Wednesday, March 23, 2011

To Tweet or Not to Tweet?

Anthony Gottlieb's essay Montaigne's Moment in a recent edition of The New York Times book review section reports that Michel de Montaigne has been called the first blogger. This 16th century landowner and magistrate's ruminations on his thoughts included such "fascinating" tidbits as his wine preferences, as well as quotations from many classical works -- an early version of links, it could be argued.

The self-involved nature of Montaigne's musings calls to mind tweeters who feel compelled to announce to the world that they ran out of tea or are bored in class. (The mom in me makes me want to reply to the latter: Pay attention instead of tweeting and you might actually learn something.) Books and articles on business marketing now counsel regular tweeting (daily, not weekly or monthly). Okay, but does anyone have profound and interesting things to say that often? So if I'm supposed to send out 140-character missives on a daily basis -- if not more frequently -- I'll wind up tweeting about trivial things.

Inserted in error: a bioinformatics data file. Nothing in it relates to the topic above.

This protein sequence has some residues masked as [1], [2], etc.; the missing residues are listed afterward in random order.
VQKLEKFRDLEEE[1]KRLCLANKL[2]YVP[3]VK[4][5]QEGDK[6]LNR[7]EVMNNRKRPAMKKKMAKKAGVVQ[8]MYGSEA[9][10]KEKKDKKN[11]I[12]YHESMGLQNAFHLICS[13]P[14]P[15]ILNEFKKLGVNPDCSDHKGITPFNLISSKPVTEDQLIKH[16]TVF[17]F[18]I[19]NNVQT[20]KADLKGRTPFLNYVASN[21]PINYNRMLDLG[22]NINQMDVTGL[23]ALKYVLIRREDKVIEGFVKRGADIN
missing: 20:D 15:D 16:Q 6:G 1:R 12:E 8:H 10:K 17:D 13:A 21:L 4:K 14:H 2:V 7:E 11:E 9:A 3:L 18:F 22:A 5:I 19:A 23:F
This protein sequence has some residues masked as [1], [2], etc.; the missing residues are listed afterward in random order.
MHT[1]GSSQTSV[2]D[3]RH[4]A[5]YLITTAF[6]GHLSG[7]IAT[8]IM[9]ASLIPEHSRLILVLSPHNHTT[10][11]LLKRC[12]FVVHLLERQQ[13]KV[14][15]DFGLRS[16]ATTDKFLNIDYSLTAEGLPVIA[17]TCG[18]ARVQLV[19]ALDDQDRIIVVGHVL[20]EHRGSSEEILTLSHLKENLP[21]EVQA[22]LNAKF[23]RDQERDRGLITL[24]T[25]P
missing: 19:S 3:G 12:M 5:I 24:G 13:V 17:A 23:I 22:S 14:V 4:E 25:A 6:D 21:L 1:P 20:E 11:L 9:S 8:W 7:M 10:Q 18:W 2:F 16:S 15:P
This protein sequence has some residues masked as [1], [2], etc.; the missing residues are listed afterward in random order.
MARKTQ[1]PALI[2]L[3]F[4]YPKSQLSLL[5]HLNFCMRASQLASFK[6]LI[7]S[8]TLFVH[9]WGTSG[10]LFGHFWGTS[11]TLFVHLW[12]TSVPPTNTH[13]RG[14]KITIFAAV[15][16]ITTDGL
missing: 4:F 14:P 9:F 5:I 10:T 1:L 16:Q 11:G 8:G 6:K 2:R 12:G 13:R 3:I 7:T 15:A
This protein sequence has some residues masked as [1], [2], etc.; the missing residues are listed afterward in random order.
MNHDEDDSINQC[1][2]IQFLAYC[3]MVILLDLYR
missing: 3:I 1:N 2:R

These articles advise tweeting about current projects, and doing so frequently to show that you are busy working. First of all, many of the non-disclosure agreements I sign would make it difficult to tweet anything other than shallow generalities, along the lines of "I'm translating a long technical guide from Switzerland." Then, if I'm really that busy working, I don't have time to tweet. And if I have time to tweet, then I don't have projects to write about.

Frankly, I have a hard enough time coming up with topics to blog about every week. I am willing to give tweeting a try if I can think about a large enough supply of ideas to write about. To that end: What topics would you, kind readers, like to hear about in this blog (and/or on Twitter)?

Here is one tweet I could have sent if had a Twitter account: My guest blog post on audience-focused documentation was just published on the ATA Science & Technology Division's blog.

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